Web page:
Endangered sarus crane eggs hatch

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The sarus crane species is rapidly declining. Supplied

Fifty eggs of the endangered sarus crane have hatched from 27 nests in Preah Vihear province’s Kulen district.

Mao Khean, a researcher with the Wildlife Conservation Society, said his team found 27 nests of the globally endangered cranes in the northern plans earlier this year.

He said ten nests were in the Chhep Wildlife Sanctuary and 17 were in the Kulen Promtep Wildlife

Twenty-seven nests were found earlier this year. Supplied

Sanctuary.

“We hired 44 local villagers to protect these nests because they can be threatened by consumption by wild pigs or domestic dogs, egg collection by local people, and flooding,” Mr Khean said. “50 new chicks hatched from the nests.”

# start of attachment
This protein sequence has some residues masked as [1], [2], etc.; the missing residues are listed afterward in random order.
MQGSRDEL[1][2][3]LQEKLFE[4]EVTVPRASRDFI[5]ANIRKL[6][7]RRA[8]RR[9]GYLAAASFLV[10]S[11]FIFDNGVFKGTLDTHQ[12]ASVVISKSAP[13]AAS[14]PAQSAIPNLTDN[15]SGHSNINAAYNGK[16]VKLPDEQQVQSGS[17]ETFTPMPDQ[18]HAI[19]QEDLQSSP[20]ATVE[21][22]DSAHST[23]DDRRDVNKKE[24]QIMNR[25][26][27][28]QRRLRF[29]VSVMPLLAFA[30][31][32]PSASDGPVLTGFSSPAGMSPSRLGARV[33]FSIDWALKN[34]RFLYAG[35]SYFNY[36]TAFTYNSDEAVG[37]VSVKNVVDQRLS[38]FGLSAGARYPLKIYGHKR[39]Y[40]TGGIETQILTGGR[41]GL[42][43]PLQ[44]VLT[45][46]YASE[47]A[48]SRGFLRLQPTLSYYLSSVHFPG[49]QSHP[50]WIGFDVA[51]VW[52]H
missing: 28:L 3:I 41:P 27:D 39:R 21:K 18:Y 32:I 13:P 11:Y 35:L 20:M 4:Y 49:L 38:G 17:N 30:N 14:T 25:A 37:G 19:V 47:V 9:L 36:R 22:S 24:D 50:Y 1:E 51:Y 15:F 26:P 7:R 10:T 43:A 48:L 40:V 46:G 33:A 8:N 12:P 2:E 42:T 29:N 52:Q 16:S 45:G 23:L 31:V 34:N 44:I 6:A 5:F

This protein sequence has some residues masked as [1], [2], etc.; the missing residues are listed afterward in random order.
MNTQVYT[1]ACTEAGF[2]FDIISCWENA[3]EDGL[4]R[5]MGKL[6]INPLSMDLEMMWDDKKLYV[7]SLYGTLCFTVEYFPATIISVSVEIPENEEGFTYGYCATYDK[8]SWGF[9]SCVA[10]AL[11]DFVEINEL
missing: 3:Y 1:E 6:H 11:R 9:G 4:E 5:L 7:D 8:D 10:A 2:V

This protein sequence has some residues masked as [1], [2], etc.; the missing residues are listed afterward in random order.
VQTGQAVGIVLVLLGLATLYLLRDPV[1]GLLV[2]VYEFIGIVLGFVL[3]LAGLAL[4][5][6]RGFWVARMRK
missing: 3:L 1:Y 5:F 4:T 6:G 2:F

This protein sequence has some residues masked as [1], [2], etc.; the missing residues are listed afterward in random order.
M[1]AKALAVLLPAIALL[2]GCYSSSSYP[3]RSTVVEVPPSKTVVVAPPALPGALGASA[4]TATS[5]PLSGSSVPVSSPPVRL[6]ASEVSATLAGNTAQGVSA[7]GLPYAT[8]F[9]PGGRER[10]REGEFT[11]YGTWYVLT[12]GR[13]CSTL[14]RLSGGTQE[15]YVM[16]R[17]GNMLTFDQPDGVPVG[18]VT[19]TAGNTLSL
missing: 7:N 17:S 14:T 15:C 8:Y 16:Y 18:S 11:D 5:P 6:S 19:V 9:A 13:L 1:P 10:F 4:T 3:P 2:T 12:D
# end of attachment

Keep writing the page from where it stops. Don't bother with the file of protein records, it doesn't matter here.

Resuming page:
Bort Heak, 37, a sarus crane nest protector in Kulen Promtep Wildlife Sanctuary, said she and her husband had worked as wildlife protectors for almost eight years.

“We will do this work forever because we don’t want to lose the endangered animals from our country,” she said. “I am happy to do this job.”

In recent years, there has been a declining trend in the number of sarus cranes observed throughout Cambodia.

The seasonally flooded grasslands of the Northern Plains, one of the few locations in Cambodia where the birds breed, are threatened by agricultural conversion to rice paddies.

The annual sarus crane census in 2016 recorded the lowest number, 433, of the cranes in Cambodia and Vietnam since the synchronised counts began in 2001.

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